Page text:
The Sazerac 

Erato, 3117 South Grand Boulevard, 314-664-6400

Greek mythology identifies nine muses, all daughters of Zeus (who apparently never wore a jimmy hat). Each of these fine, buxom women pursued a different endeavor, ranging from history to dance to astronomy to comedy. We're most concerned with Erato, fire of our loins, who to this day sneaks into the heads of poets, novelists and drink columnists and inspires them to get all nasty and romantic. Erato is the muse of erotic and sexy poetry. She helps others talk dirty.

Erato has manifested herself on South Grand as a wine bar. It's a beautiful place, and just what the South Grand district needs. The area has a few good bars, a handful of excellent international restaurants, a little dance club and a smattering of retail, but when Once Upon a Vine shuttered a few years ago the district was left without a good place to drink wine. Erato corrects this and augments its impressive wine list with a choice selection of beers, cheeses and desserts.

Last Thursday was Erato's VIP party, and the place was crawling with people. It's a big, comfortable room with bottles poking out of holes in the walls, a chalkboard offering suggestions and a display case chilling chunks of cheese. On this night Erato was giving it away, and where there are free drinks, people tend to overindulge. Something about greed, gluttony and celebration.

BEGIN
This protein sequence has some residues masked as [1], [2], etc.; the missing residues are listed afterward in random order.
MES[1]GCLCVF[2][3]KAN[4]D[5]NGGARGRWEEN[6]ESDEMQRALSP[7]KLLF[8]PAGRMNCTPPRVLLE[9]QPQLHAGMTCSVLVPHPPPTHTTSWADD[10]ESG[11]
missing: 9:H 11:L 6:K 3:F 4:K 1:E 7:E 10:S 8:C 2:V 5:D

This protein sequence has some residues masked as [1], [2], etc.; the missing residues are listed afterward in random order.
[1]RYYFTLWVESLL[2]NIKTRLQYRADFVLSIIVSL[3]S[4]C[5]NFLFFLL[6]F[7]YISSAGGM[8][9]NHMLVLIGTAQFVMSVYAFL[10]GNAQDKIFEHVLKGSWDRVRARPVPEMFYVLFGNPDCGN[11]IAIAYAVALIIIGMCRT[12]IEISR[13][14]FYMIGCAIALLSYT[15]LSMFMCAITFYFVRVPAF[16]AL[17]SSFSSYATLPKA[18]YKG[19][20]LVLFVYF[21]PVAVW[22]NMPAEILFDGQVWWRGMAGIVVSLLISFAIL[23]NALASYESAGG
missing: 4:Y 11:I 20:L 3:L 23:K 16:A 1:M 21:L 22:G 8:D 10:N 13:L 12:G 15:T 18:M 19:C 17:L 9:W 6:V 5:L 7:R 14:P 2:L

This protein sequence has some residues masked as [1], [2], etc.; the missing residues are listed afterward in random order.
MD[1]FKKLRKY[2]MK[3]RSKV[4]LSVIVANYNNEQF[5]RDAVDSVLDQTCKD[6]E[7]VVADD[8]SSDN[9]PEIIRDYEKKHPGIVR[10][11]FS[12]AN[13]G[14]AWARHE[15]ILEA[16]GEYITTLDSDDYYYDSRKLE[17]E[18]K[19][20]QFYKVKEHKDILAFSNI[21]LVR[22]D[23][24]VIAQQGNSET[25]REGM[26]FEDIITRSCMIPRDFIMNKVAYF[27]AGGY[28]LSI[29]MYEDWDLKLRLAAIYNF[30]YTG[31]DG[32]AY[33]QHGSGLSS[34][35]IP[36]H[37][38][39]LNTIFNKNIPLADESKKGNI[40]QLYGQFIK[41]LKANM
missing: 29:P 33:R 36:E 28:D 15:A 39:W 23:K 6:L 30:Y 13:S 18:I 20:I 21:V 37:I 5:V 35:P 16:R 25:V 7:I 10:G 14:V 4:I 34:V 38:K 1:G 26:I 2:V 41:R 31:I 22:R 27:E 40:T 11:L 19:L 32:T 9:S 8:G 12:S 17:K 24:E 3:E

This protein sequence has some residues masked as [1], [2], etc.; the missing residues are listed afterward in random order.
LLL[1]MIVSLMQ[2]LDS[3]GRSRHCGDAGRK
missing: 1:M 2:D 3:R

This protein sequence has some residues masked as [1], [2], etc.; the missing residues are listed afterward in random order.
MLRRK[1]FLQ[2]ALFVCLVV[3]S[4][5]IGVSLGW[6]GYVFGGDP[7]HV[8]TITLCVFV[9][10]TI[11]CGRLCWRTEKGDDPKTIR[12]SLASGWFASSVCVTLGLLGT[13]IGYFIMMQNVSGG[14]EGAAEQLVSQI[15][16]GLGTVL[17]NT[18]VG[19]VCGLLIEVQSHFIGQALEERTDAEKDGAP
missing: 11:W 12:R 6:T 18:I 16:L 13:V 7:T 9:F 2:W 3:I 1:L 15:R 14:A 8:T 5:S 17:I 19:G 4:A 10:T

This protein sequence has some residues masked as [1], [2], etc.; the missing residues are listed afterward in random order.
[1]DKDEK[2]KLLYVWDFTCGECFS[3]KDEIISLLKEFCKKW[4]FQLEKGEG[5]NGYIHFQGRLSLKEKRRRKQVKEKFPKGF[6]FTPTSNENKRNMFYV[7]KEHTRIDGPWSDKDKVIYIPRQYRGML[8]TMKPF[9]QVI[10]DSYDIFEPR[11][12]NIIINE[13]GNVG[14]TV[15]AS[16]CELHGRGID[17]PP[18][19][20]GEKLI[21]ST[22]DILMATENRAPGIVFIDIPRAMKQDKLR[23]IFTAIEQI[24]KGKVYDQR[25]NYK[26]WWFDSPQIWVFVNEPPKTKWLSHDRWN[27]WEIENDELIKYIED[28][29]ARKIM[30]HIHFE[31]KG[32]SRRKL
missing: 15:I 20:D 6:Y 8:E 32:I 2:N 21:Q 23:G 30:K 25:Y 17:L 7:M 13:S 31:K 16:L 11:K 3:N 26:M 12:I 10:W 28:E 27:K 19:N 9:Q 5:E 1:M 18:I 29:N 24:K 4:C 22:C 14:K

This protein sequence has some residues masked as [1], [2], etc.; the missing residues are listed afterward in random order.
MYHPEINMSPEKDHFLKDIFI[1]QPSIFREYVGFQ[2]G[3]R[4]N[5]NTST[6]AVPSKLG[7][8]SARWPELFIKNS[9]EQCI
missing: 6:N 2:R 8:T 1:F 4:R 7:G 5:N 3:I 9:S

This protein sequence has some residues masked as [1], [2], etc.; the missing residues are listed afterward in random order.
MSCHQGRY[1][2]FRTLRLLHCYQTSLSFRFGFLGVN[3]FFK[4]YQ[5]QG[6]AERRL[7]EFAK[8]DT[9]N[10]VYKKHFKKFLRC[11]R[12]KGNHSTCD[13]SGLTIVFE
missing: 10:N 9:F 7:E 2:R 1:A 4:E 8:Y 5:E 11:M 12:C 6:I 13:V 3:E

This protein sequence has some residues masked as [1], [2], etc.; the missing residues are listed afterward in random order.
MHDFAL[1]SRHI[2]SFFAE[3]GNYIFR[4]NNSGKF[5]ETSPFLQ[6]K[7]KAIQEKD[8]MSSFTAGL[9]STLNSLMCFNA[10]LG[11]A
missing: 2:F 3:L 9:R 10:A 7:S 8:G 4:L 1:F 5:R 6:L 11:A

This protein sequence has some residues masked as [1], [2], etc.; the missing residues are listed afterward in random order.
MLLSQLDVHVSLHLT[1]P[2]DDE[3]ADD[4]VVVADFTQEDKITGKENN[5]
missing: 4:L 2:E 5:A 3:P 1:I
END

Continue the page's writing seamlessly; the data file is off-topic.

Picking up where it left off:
Erato also has an impressive cocktail list, which is made even more so by its restraint. Where some places cram their list with too many options, Erato sticks to six -- mojito, caipirinha, kir royale, bellini, the Deposition (vodka and Red Bull) and, our favorite tonight, the Sazerac.

The Sazerac is reported to be America's first-ever cocktail, although that, of course, depends on your definition of cocktail. For ages drinkers have been mixing booze with other things -- herbs, berries, twigs, etc. -- but in early-nineteenth-century New Orleans, one Antoine Amedee Peychaud blended his brand of bitters, Peychaud, with cognac, absinthe and sugar. The result was no doubt a heavenly drink that made the Southern clouds a little fluffier, the whore at the end of the bar a little prettier and your own a life a little more livable. Alas, when absinthe was outlawed in 1912, Big Easy bartenders substituted other, less-lethal anise-infused liqueurs. Variations abound, but Erato co-owner Tim Foley makes his with Wild Turkey, genuine Peychaud Aromatic Cocktail Bitters and Herbsaint liqueur, a New Orleans brand that closely resembles absinthe, though it's not aged in wormwood.

On paper, the concoction sounds lethal. But on the tongue, it's an exquisite, complex cocktail. The whiskey hits first, then does a loop-to-loop as your palate makes sense of the blend of bitters and the Herbsaint, both of which add a subtle depth of licorice and spices. The result is a drink that's warm but not cloying, sensual without being slutty. It's the kind of drink that loosens the head. Fiddles with your mind. Caresses your body. You gotta try one.

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